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SeaRover
topic
04:27:52 AM Mar 8th 2013
If you're gonna ban real life examples for this trope, I would at least like to see where it was discussed. I'm pretty sure that the examples that once did exist weren't just made up. If they really did happen, then that would prove the very reason they're not allowed (that being that it can't happen in real life) wrong.
ThatGuyYouKnowThatGuy
topic
01:38:16 AM Feb 16th 2013
The Starship Troopers issue is explained in the book, the Bugs have a Warrior class and a Worker class that look almost identical except the warriors are MUCH tougher - but there're less of them. So in pitched battled they'll flood the field with plentiful Workers simply to make the good guys waste ammo and then when they're tired & low send in the tough ones. All through the battle you'll see that some of the Bugs do more damage & are harder to kill than others.
hcobb
topic
07:32:52 PM Oct 7th 2012
An interesting take on the Star Wars case they seems to belong better here than over at stormtroopers marksmanship.

http://www.cracked.com/article_18858_the-biggest-star-wars-plot-hole-explained-by-science.html
UncleSumer
topic
04:19:47 PM Aug 21st 2012
edited by UncleSumer
what? - No real-life category? martial arts such as Akido actually apply this principal, in effect - utilizing any potential "crowding" to the attackers' disadvantage, and leveraging the practioner's edge - it becomes easier to fend, foil, and fell foes in groups (especially three or more), while also preventing being closely swarmed or overborne by a mass, limiting their engagement opportunities to only those few at once, each scarcely allowed any closing or real chance to strike or impair the flowing balanced central figure ... (mind, this gets harder versus missile weapons added to a fray...!)

unk
SaltyWaffles
topic
08:33:15 PM May 4th 2011
There are actual real life examples that follow this trope to the letter, as well as some that follow it by accident.

Dogfighting had this in both World Wars. Bing outnumbered by a huge factor actually helps you in a dogfight, for various reasons. Also, anyone who is willing to fight against such ridiculous odds willingly is either incredibly stupid or incredibly skilled, as was the case with several famous aces in WW1 and WW2. Also often seen in WW2 where American pilots would often be outnumbered by more numerous, but less experienced and skilled (for various reasons) Japanese and German pilots in the later days of the war.
CaptainNuclearAwesome
topic
04:39:36 PM Dec 15th 2010
I think we should change the name of this trope.

I don't think this trope is accurately named, at least to the extent its name recalls laws of physics such as "the law of conservation of energy." Ninjutsu isn't conserved in TV, usually: people die, causing the universe to lose ninjutsu, and novices become experts, thus adding Ninjutsu. Therefore, ninjutsu is not conserved. But more importantly, it's not just false, it's off topic—this trope is about the inverse relationship between numbers and skill, not about how skill changes.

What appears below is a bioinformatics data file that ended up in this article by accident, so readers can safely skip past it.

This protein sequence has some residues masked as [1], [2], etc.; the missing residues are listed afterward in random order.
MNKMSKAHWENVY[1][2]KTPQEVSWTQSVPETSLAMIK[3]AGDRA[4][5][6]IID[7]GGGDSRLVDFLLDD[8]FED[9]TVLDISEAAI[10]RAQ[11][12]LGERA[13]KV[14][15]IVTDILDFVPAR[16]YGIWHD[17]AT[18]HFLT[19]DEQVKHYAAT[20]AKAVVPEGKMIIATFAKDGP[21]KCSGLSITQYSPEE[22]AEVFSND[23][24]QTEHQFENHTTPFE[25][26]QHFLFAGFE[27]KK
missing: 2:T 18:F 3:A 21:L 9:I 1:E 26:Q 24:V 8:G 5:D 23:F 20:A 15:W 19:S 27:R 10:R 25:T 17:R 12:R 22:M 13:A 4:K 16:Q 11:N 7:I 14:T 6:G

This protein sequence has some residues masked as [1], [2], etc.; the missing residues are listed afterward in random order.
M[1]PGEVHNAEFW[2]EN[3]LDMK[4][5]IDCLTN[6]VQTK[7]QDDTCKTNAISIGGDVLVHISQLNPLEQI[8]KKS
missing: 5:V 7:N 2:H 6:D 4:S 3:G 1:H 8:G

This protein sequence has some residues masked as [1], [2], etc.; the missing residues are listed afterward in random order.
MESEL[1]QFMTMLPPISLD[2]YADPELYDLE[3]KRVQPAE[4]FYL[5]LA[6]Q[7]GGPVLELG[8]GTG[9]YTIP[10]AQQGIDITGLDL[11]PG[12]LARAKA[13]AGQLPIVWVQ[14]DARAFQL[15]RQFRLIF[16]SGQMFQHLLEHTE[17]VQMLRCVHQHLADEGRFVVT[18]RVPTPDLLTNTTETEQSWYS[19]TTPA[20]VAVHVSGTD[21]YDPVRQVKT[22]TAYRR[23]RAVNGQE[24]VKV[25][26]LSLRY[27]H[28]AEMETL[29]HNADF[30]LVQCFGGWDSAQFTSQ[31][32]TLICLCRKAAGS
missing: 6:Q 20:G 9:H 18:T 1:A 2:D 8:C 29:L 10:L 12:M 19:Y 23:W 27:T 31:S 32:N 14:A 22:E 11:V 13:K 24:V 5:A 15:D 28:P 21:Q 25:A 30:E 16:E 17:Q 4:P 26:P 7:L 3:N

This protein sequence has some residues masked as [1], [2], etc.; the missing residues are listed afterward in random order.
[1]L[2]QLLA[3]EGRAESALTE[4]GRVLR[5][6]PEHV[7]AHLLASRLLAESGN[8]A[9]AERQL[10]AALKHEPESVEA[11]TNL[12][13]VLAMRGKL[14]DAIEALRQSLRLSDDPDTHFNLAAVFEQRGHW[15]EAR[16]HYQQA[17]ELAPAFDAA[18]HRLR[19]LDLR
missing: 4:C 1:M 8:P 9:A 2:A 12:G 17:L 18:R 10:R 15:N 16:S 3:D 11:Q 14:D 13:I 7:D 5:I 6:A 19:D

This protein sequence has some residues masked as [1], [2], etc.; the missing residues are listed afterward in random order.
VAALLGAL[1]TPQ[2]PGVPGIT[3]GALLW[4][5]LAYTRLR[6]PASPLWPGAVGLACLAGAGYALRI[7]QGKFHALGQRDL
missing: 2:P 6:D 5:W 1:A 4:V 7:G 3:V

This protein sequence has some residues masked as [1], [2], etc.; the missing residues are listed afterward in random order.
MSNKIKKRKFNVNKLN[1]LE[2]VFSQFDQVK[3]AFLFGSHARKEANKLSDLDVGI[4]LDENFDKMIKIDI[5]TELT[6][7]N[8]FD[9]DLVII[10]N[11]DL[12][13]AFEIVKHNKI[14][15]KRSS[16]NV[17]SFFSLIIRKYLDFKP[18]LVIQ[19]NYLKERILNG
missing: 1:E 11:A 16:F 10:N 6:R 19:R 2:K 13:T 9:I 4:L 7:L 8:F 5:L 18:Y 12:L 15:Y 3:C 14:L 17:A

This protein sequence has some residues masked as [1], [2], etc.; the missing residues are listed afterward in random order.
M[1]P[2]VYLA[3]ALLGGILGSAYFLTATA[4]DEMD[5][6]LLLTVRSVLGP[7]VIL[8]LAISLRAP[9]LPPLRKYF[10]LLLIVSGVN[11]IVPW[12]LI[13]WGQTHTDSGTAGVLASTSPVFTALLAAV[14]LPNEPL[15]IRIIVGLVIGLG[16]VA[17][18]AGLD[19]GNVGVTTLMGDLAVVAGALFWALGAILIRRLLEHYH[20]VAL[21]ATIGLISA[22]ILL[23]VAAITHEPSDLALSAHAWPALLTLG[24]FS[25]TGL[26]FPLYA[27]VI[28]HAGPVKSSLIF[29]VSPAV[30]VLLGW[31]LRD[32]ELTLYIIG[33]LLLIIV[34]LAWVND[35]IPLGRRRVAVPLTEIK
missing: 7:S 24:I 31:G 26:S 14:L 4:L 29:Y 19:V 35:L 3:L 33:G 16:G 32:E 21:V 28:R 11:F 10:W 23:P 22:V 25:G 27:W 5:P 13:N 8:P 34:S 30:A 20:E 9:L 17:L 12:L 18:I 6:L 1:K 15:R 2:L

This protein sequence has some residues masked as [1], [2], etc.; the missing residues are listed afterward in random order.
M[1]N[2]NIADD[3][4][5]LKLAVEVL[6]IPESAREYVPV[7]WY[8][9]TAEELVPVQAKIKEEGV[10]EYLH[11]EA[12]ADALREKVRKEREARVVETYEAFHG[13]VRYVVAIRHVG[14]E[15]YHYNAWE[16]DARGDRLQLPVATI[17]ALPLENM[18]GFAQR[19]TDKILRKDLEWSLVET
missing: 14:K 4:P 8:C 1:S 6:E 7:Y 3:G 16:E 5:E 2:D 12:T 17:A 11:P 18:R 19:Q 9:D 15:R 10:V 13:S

Let me propose a better name: Equipartition of Ninjutsu, after the Equipartition Theorem of thermodynamics. The Equipartition Theorem says that energy tends to divide itself evenly among degrees of freedom. Similarly, Equipartition of Ninjutsu says that skill tends to divide itself equally among groups of fighters in a fight. So, if it's Rambo vs. 20 Viet Cong, each Viet Cong will, for that fight, have about 1/20th the skill of Rambo, thus making a balanced fight that's interesting to watch. If it's Norrington, Jack Sparrow, and Will Turner, each will get an equal 1/3 of the total skill, making a nearly three way tie.

This trope is confusingly misnamed—let's fix it. Who's with me?
MorganWick
02:27:57 AM May 15th 2012
Wait, wait! I have a better one: Ninjutsu is Homeopathic!
NimmerStill
04:00:10 PM Sep 4th 2012
How about not naming it after a particular fighting style at all?
76.226.138.245
topic
07:31:00 AM Aug 27th 2010
edited by 76.226.138.245
Possible new picture for this page: cuz everythings better with kittens.

k, it won't show up. srybye
99.151.9.174
topic
09:14:24 AM Jul 31st 2010
"Applies to Pokemon as well. Trainers with a five or six-member party are usually Bug Catchers or Fishermen, and will use lots of lower-levelled pokemon, or weaker pokemon in general (like caterpies and magikarps). A trainer with only one pokemon will be substantially higher-leveled."

Well, to be fair, the more Pokemon, the more time it takes to train them.
96.60.50.30
topic
04:01:05 PM May 26th 2010
Several of the examples here involve small numbers of better-equipped people defeating larger numbers of less-well-equipped people (a real-world phenomenon known as force multiplication). This trope is supposed to be about smaller groups being better than larger ones BECAUSE of the size, not in spite of it.
Joesolo
06:15:18 PM Feb 13th 2011
what you said is realted to the zombies example given in the opening. of coruse alot of humanity is screwd in the begging, all the less able peope are gonna get eaten, plus theres alot of confusion. when 1% is left, those are gonna be the hunters, athletes, or people with acess to firepower. plus theyll be experienced by then
Deyo
04:55:33 PM Mar 4th 2011
The primary advantage the zombies have early in the film is that nobody believes such a thing could happen. Little girls with bite marks are still something precious to be protected, rather than a deadly vector for the annihilation of mankind. Later in the movie, the few who remain were smart or lucky enough to figure out how not to get infected. The zombies aren't less powerful, but their greatest advantage is nullified.
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